Bay of Dublin

Artist(s) : John Carr (Draughtsman), Thomas Medland (Engraver)

View of Dublin Bay, from near Dalkey, looking north towards Howth Head. In the foreground, a sidecar, or jaunting car, with a driver and two male passengers, is approaching along a road from the coast. Further off, a few figures on foot are seen near a village with a ruined castle. Larger houses occupy part of the middle ground, with another tower house, a castle and a church. Cows graze in the fields by the road. Close to the sea stand two Martello towers and a castle, while numerous sailing boats and ships dot the bay.

Inscribed in Image

  • Signature – Drawn by J Carr Esq.re / Engraved by T. Medland
  • Caption outside of boundaries of image – Bay of Dublin/ June 4 1806 by R. Phillips. No. 6, New Bridge Street, Black fryars

Image Details

Genre Landscape
Technique Aquatints
Subject(s) Cities and towns, Forts and fortifications, Marines, Nature
Geographical Location
  • Dublin - Bay
  • Dublin - Town or city
  • Dublin - County
  • Leinster - Province
Keywords(s) Bays (Bodies of water), Boats, Buildings, Carriages & coaches, Coach drivers, Hats, Horses, Houses, Lands, Livestock, Men, Mountains, Passengers, People, Ruins, Seas, Ships, Towers, Trees
Colour Coloured
Dimensions 41 cm x 20.9 cm
Published / created 1806

Bibliographical Details

Travel Account The stranger in Ireland
Contributor(s)
Print or manuscript Print
Location of image in copy opp. p. 113
Source copy National Library of Ireland LO 2699 Dir. Off.
Permalink
Rights Courtesy of the National Library of Ireland

Related text from travel account

Before I approached the Black-rock, which lies to the south of the city, the bay of Dublin superbly opened to the view: it was a vast expanse of water, blue and placid as a mirror, rippling only as its flow increased upon shores; and, at a distance, melting into the cloudless sky which it reflected. The sails of vessels, faintly discernible, alone directed the eye to the tender line of its horizon. In front, the hill of Howth reappeared in all its majesty, the craggy sides of which the softening hand of distance seemed to have covered, as it were, with a russet robe; whilst, at the end of a long white line, projecting far into the sea, the Light-house rose, and resembled a figure of white marble rising out of the ocean: a more beautiful scene the eye never reposed upon. At low water, the sands along the Black-rock, which are very compact, afford a sea-side ride for several miles. Upon the sides of this coast is a long chain of equidistant martello towers, which, if they have been constructed to embellish the exquisite scenery by which they are surrounded, the object of building them has been successful; and the liberality of the late administration cannot be too much commended for having raised so many decorations of picturesque beauty at the // cost of several thousands of pounds, to gratify the eyes of the passengers of every packet sailing in and out of the bay, at a period when the prosperity of the country is so forcibly illustrated by the trifling amount of its debt. I believe it would require the inflamed imagination of the hero of Cervantes, to discover one possible military advantage which they possess, placed as they are at such a distance, on account of the shallowness of the bay, from the possibility of annoying a hostile vessel. [pp. 112-113]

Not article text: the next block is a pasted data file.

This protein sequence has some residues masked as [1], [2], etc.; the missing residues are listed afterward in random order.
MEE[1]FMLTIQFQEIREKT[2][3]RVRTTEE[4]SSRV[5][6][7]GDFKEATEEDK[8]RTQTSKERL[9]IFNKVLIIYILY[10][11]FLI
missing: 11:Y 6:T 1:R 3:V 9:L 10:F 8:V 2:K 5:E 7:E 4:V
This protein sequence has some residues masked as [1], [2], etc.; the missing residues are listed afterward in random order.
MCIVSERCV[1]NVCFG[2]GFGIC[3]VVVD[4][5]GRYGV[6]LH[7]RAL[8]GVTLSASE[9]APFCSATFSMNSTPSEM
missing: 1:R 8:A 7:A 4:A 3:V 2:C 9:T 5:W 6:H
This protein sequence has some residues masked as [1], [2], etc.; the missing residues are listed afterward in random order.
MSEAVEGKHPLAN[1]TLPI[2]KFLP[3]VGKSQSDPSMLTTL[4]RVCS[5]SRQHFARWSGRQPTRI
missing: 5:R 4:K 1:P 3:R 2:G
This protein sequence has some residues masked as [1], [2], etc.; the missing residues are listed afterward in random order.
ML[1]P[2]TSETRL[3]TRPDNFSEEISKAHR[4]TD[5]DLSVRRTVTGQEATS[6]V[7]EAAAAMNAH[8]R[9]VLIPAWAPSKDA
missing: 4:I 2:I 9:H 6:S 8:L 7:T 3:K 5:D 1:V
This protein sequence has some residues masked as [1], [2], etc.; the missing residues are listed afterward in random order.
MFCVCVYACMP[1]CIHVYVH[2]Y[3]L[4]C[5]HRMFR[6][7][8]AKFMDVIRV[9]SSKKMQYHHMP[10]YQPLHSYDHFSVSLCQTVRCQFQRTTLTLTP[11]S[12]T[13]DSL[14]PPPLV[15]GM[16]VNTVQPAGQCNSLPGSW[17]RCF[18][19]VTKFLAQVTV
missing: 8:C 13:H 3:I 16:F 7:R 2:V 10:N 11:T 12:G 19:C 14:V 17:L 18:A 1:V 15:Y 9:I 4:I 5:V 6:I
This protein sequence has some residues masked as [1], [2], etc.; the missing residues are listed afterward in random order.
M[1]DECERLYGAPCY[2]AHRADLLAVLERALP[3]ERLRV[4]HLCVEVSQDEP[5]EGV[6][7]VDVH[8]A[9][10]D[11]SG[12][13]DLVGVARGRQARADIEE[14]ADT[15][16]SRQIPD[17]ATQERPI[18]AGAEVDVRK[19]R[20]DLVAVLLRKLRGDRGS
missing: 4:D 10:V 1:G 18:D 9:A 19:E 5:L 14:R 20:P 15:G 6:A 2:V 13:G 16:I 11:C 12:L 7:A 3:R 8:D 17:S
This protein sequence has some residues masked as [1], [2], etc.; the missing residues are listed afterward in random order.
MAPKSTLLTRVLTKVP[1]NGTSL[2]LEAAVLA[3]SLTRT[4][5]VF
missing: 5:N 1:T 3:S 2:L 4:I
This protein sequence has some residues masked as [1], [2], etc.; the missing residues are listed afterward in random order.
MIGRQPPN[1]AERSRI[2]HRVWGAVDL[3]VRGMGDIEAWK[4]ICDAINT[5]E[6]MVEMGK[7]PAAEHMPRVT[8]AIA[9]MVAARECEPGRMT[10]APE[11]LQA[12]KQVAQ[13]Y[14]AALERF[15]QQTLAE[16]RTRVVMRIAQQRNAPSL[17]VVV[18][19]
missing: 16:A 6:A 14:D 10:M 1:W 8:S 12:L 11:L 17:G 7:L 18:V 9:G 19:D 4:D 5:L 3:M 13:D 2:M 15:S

Bay of Dublin